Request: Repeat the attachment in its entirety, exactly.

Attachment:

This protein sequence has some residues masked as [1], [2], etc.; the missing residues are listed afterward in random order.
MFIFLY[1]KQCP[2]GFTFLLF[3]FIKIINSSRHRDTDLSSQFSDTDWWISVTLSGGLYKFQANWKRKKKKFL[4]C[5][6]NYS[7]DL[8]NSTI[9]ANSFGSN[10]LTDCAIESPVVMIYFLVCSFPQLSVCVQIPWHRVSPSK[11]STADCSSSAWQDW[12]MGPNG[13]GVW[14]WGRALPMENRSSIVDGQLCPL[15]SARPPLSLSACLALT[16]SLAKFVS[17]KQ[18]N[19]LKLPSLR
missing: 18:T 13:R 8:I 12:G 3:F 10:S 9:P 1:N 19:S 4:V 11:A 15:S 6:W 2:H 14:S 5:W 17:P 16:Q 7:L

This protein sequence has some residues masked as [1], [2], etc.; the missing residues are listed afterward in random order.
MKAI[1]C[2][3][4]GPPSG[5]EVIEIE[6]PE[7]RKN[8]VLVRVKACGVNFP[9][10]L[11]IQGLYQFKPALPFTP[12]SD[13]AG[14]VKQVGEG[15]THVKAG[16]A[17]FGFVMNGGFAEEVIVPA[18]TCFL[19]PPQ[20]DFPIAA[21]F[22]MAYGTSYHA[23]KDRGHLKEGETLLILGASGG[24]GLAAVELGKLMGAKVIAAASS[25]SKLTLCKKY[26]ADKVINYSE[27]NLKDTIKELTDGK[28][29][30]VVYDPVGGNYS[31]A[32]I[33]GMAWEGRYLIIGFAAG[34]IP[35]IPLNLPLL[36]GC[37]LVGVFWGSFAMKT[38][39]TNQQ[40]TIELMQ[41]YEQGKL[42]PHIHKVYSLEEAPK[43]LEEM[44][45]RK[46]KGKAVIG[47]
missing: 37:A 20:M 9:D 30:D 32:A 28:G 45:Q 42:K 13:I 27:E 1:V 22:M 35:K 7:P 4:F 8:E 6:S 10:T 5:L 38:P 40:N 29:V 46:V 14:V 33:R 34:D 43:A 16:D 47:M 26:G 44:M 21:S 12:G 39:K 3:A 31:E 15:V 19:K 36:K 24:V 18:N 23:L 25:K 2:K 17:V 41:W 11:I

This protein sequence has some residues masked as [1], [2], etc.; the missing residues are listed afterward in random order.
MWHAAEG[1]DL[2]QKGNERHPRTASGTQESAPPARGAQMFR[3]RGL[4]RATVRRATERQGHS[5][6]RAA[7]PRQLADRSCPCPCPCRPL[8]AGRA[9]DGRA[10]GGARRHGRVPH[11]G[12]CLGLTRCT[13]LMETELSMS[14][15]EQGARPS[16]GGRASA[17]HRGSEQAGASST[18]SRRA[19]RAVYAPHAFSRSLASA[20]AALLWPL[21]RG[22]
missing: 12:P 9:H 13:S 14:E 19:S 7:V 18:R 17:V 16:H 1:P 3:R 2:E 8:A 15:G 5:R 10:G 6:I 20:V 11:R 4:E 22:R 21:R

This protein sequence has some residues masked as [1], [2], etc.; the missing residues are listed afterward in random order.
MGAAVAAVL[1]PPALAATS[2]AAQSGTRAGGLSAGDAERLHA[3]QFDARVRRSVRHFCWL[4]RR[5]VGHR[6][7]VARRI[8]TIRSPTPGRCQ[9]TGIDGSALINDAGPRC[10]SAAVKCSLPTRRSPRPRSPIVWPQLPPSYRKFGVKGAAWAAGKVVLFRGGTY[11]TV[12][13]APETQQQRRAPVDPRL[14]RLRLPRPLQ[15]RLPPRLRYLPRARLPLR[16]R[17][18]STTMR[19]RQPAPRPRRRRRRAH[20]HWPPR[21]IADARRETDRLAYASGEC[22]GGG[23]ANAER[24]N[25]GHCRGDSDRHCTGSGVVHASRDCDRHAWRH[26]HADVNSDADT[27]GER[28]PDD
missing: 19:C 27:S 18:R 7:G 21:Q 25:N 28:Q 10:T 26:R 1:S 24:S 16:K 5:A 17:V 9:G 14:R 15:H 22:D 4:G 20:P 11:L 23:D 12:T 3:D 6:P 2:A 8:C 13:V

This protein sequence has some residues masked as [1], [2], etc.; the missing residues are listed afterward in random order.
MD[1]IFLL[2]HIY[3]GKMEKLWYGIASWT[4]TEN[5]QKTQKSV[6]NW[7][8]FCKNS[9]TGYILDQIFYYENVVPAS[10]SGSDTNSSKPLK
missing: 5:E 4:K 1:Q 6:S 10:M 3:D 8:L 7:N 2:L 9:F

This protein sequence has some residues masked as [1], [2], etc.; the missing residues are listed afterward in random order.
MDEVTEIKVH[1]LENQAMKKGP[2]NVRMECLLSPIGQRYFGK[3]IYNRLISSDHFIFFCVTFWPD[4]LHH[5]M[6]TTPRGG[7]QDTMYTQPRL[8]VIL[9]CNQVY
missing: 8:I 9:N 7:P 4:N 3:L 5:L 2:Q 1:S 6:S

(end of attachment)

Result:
This protein sequence has some residues masked as [1], [2], etc.; the missing residues are listed afterward in random order.
MFIFLY[1]KQCP[2]GFTFLLF[3]FIKIINSSRHRDTDLSSQFSDTDWWISVTLSGGLYKFQANWKRKKKKFL[4]C[5][6]NYS[7]DL[8]NSTI[9]ANSFGSN[10]LTDCAIESPVVMIYFLVCSFPQLSVCVQIPWHRVSPSK[11]STADCSSSAWQDW[12]MGPNG[13]GVW[14]WGRALPMENRSSIVDGQLCPL[15]SARPPLSLSACLALT[16]SLAKFVS[17]KQ[18]N[19]LKLPSLR
missing: 18:T 13:R 8:I 12:G 3:F 10:S 9:P 1:N 19:S 4:V 11:A 15:S 6:W 2:H 14:S 5:W 17:P 16:Q 7:L

This protein sequence has some residues masked as [1], [2], etc.; the missing residues are listed afterward in random order.
MKAI[1]C[2][3][4]GPPSG[5]EVIEIE[6]PE[7]RKN[8]VLVRVKACGVNFP[9][10]L[11]IQGLYQFKPALPFTP[12]SD[13]AG[14]VKQVGEG[15]THVKAG[16]A[17]FGFVMNGGFAEEVIVPA[18]TCFL[19]PPQ[20]DFPIAA[21]F[22]MAYGTSYHA[23]KDRGHLKEGETLLILGASGG[24]GLAAVELGKLMGAKVIAAASS[25]SKLTLCKKY[26]ADKVINYSE[27]NLKDTIKELTDGK[28][29][30]VVYDPVGGNYS[31]A[32]I[33]GMAWEGRYLIIGFAAG[34]IP[35]IPLNLPLL[36]GC[37]LVGVFWGSFAMKT[38][39]TNQQ[40]TIELMQ[41]YEQGKL[42]PHIHKVYSLEEAPK[43]LEEM[44][45]RK[46]KGKAVIG[47]
missing: 37:A 20:M 9:D 30:D 32:A 28:G 45:Q 42:K 13:I 27:E 1:V 22:M 35:K 7:P 4:F 8:E 6:S 10:T 5:L 38:P 40:N 29:V 46:V 14:V 33:R 34:D 43:A 16:D 47:M 26:G 44:M 21:S 12:G 39:K 3:A 31:E 15:V 19:K 36:K 24:V 18:N 23:L 25:K 2:K 17:V 41:W 11:I

This protein sequence has some residues masked as [1], [2], etc.; the missing residues are listed afterward in random order.
MWHAAEG[1]DL[2]QKGNERHPRTASGTQESAPPARGAQMFR[3]RGL[4]RATVRRATERQGHS[5][6]RAA[7]PRQLADRSCPCPCPCRPL[8]AGRA[9]DGRA[10]GGARRHGRVPH[11]G[12]CLGLTRCT[13]LMETELSMS[14][15]EQGARPS[16]GGRASA[17]HRGSEQAGASST[18]SRRA[19]RAVYAPHAFSRSLASA[20]AALLWPL[21]RG[22]
missing: 12:P 9:H 13:S 14:E 19:S 7:V 18:R 17:V 16:H 1:P 3:R 2:E 8:A 15:G 5:R 10:G 6:I 20:V 11:R 4:E 22:R 21:R

This protein sequence has some residues masked as [1], [2], etc.; the missing residues are listed afterward in random order.
MGAAVAAVL[1]PPALAATS[2]AAQSGTRAGGLSAGDAERLHA[3]QFDARVRRSVRHFCWL[4]RR[5]VGHR[6][7]VARRI[8]TIRSPTPGRCQ[9]TGIDGSALINDAGPRC[10]SAAVKCSLPTRRSPRPRSPIVWPQLPPSYRKFGVKGAAWAAGKVVLFRGGTY[11]TV[12][13]APETQQQRRAPVDPRL[14]RLRLPRPLQ[15]RLPPRLRYLPRARLPLR[16]R[17][18]STTMR[19]RQPAPRPRRRRRRAH[20]HWPPR[21]IADARRETDRLAYASGEC[22]GGG[23]ANAER[24]N[25]GHCRGDSDRHCTGSGVVHASRDCDRHAWRH[26]HADVNSDADT[27]GER[28]PDD
missing: 19:C 27:S 18:R 7:G 21:Q 25:N 28:Q 10:T 26:R 1:S 24:S 16:K 5:A 17:V 9:G 14:R 15:H 22:D 4:G 20:P 11:L 23:D 12:T 3:D 6:P 2:A 8:C 13:V

This protein sequence has some residues masked as [1], [2], etc.; the missing residues are listed afterward in random order.
MD[1]IFLL[2]HIY[3]GKMEKLWYGIASWT[4]TEN[5]QKTQKSV[6]NW[7][8]FCKNS[9]TGYILDQIFYYENVVPAS[10]SGSDTNSSKPLK
missing: 5:E 4:K 1:Q 6:S 10:M 3:D 8:L 7:N 2:L 9:F

This protein sequence has some residues masked as [1], [2], etc.; the missing residues are listed afterward in random order.
MDEVTEIKVH[1]LENQAMKKGP[2]NVRMECLLSPIGQRYFGK[3]IYNRLISSDHFIFFCVTFWPD[4]LHH[5]M[6]TTPRGG[7]QDTMYTQPRL[8]VIL[9]CNQVY
missing: 8:I 9:N 7:P 4:N 3:L 5:L 2:Q 1:S 6:S